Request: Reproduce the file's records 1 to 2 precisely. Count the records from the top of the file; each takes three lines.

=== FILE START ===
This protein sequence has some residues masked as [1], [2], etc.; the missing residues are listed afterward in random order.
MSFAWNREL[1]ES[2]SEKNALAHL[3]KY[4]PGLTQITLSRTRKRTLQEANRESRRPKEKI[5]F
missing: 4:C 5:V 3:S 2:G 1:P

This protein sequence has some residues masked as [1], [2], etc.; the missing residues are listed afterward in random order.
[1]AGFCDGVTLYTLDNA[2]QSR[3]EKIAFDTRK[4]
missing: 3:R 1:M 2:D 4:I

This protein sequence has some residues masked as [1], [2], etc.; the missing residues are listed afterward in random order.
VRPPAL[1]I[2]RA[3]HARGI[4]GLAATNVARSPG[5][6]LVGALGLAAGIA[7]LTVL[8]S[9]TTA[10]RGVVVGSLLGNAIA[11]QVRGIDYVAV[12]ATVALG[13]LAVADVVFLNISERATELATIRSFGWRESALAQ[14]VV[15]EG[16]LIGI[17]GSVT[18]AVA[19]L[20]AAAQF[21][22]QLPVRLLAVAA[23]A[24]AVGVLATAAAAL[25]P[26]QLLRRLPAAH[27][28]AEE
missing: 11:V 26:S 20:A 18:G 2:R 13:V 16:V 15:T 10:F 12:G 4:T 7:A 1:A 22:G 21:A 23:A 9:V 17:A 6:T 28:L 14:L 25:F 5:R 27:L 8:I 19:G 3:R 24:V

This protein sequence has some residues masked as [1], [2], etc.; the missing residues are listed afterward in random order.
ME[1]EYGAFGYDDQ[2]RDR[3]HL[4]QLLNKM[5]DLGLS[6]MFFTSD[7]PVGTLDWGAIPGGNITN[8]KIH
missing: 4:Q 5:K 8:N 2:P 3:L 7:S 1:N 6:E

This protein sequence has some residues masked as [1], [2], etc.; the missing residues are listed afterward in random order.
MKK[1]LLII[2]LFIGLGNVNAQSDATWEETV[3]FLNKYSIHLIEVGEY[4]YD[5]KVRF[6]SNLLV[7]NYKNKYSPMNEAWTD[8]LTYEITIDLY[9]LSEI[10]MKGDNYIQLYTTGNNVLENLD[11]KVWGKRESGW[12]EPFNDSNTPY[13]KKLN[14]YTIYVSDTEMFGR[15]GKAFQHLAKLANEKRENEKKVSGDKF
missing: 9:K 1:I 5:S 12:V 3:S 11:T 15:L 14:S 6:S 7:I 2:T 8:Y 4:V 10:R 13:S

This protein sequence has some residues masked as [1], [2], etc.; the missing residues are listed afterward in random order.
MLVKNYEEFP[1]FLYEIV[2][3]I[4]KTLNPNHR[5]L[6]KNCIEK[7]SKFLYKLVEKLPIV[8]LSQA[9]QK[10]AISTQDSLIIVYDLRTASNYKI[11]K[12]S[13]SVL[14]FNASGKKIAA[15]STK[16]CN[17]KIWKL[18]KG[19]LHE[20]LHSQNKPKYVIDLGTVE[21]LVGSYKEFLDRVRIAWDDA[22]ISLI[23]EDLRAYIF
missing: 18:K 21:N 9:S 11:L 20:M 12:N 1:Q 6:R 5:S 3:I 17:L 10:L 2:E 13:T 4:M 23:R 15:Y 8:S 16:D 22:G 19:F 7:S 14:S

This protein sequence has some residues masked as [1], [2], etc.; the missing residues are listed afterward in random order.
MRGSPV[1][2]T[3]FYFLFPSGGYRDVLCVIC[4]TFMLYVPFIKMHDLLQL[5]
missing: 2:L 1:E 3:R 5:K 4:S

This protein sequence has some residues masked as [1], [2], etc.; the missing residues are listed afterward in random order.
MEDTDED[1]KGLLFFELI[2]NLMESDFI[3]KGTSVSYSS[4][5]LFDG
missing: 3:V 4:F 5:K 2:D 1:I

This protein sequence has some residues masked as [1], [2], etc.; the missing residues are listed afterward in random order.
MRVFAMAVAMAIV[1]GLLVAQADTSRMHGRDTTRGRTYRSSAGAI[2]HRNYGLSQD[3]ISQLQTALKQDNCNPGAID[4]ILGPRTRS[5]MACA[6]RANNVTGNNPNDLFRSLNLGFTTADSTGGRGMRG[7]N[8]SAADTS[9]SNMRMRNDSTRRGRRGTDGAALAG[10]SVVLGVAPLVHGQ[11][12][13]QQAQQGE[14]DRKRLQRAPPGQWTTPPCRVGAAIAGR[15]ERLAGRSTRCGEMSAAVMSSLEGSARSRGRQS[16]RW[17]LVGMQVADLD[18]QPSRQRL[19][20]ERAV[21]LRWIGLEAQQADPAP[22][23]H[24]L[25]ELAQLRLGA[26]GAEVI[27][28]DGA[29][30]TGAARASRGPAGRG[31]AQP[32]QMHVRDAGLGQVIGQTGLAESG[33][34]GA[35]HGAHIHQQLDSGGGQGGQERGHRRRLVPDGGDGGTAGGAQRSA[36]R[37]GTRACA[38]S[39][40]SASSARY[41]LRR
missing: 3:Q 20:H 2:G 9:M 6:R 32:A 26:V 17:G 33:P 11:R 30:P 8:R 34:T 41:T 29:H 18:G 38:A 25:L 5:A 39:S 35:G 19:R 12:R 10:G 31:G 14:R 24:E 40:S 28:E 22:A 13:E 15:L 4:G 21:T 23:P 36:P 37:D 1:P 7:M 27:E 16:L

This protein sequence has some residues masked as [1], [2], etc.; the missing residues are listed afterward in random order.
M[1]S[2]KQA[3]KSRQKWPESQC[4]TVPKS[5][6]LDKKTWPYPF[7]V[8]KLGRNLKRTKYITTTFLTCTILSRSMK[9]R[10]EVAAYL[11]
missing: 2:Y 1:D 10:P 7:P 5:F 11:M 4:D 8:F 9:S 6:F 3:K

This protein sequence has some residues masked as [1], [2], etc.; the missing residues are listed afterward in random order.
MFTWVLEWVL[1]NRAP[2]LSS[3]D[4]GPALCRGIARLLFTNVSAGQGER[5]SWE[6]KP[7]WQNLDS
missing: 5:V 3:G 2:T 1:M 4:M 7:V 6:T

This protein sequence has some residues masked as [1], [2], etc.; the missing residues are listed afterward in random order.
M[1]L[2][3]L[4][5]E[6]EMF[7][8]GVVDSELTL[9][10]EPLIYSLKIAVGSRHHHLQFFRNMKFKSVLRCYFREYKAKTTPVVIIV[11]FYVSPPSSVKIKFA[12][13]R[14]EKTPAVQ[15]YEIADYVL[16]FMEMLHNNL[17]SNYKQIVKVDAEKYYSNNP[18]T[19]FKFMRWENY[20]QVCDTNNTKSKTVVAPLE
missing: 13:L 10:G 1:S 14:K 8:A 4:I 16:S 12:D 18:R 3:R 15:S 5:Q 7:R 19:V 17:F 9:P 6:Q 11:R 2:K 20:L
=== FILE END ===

This protein sequence has some residues masked as [1], [2], etc.; the missing residues are listed afterward in random order.
MSFAWNREL[1]ES[2]SEKNALAHL[3]KY[4]PGLTQITLSRTRKRTLQEANRESRRPKEKI[5]F
missing: 4:C 5:V 3:S 2:G 1:P

This protein sequence has some residues masked as [1], [2], etc.; the missing residues are listed afterward in random order.
[1]AGFCDGVTLYTLDNA[2]QSR[3]EKIAFDTRK[4]
missing: 3:R 1:M 2:D 4:I